Wednesday, October 3, 2012
Standing in the middle of the Chelsea Market. I am listening to Liesa Abrams over the crowd of people pushing us to move forward. They are annoyed with us for taking up valuable walking space. We’re meeting Liesa’s husband, James, so the three of us can have dinner while I’m in town and it feels nice to have family in New York, even if they’re my family through love, not blood. But we can’t find James, so we’ve stopped to text him, and this has somehow devolved into talking.
Liesa pulls a paperback from her bag, an Advanced Reader Copy of Mindi Scott’s new book, Live Through This. Her eyes shine as she starts to tell me about it. I’ve met Mindi before. I sat with her and her husband at James and Liesa’s wedding reception. They were really sweet and I enjoyed talking and eating gluten free batmobile wedding cake with them.
Liesa’s telling me how proud she is of the book, of Mindi for writing it because it was inspired by personal events in Mindi’s life. Liesa really wants people to read it and she’s asking me to help spread the word. I take the book just as James finds us in the crowd. As we head to dinner, it goes in my bag and is forgotten until later that night when I get back to my friend’s place in Brooklyn, where I’m staying for the next few weeks. I read the book in one sitting. And then I sob uncontrollably for an hour. Captain, my friend’s beautiful one-eyed cat, curls up in bed beside me and let’s me hold him until I stop.
I’ve asked my very smart and savvy writer friend, Sarah Kuhn, (check out her awesome stuff here) to guest blog with me today. I gave her my copy of Live Through This. I thought two voices would be better than one:
Amber: Coley Sterling is a typical type A high school overachiever. She has friends, a boy who adores her, a family that loves her…and a secret that’s ripping her apart from the inside out. The reader isn’t immediately privy to Coley’s secret. Like pieces of glass in a kaleidoscope, the clues fall together slowly until the whole picture is finally revealed. And it’s a devastating one. Mindi Scott has a real talent for getting inside her protagonist’s head. She sketches out Coley’s story in grand swathes, and then paints in all the little details, so that you feel as though you are enmeshed in Coley’s brain: thinking her thoughts, feeling her confusion, anger, and, in the end, pain. I just don’t think it’s possible to read this book and not identify with Coley in some way. Abuse comes in all different sizes and shapes––and I know I‘ve felt alone, ashamed, scared.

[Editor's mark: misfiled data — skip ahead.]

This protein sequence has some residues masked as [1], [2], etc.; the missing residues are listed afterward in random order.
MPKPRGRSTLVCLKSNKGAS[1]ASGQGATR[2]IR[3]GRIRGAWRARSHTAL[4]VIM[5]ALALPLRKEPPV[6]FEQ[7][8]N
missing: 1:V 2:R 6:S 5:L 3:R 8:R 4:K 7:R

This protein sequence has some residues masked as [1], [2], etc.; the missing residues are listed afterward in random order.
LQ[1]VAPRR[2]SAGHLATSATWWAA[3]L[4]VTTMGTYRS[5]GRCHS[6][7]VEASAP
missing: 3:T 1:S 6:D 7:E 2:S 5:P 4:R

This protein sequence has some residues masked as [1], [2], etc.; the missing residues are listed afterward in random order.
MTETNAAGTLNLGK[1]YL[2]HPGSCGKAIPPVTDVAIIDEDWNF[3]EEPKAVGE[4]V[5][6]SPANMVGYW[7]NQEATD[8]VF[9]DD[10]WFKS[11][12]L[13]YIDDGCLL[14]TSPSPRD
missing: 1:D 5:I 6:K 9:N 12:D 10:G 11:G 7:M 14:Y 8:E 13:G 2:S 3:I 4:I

Sarah: I think specificity always leads to authenticity in a story––and that's why I think we feel like we're so with Coley throughout the whole book, even when we don't know everything about her life. The details you're referring to, the ones Mindi paints in so carefully, are all so specific––I'm thinking of things like the compliment game Coley plays with her crush-morphing-to-boyfriend Reece, wherein they quote various over-the-top song lyrics to each other. Stuff like that makes every single relationship in the book feel very real. And it keeps the subject matter––the revelations behind Coley's heartbreaking secret––from feeling Afterschool Special-y or like we're being beat over the head with a Story About Important Issues. I crave that kind of honesty/specificity mix in all stories and because of that, I'm about to be that super-annoying person who yells at everyone she knows to read this book IMMEDIATELY.
Amber: I think you and both are gonna be that super-annoying person because I really believe this book is important. According to RAINN (Rape, Abuse & Incest National Network) 1 in 6 American women has been the victim of an attempted or completed rape…and the effects of sexual abuse are life long. The message I took away from Live Through This was that, yes, awful things might happen in our lives, but you can get through them, you can survive and overcome.
Sarah: Well, I'm used to being annoying, so that works out nicely. I agree that it's an important book (and I think part of its importance lies in the way that it doesn't insist on proclaiming itself An Important Book, if that makes sense) and I also think the survival/overcoming part is portrayed extremely realistically. Those moments aren't depicted as if there is triumphant, swelling music in the background––again, it's just honest. I also thought the way Coley's other relationships were portrayed were very relatable––the friend she's had a falling out with, the boyfriend who's not quite her boyfriend yet. There was some very true-to-life teenagerdom in those connections, and that really gives the sense that you're seeing a full portrait of someone's life––good parts and bad.
Amber: So I think we're in agreement. Do yourself a favor. Go out and buy Live Through This. Read it and share it with the people you love. Especially anyone who is going through, or has gone through a trauma in their life. I am linking to Mindi's Livejournal post about why she wrote the book here. Her own personal journey, the one she outlines in that Livejournal post, is a testament to why you should read this book.
Sarah: Yes, please buy this. As Amber will attest, I am a very picky person who doesn't like very many things...but I loved this.
For more info on anti-sexual violence check out RAINN.
And you can get LIVE THROUGH THIS on Amazon or order it through your local bookseller.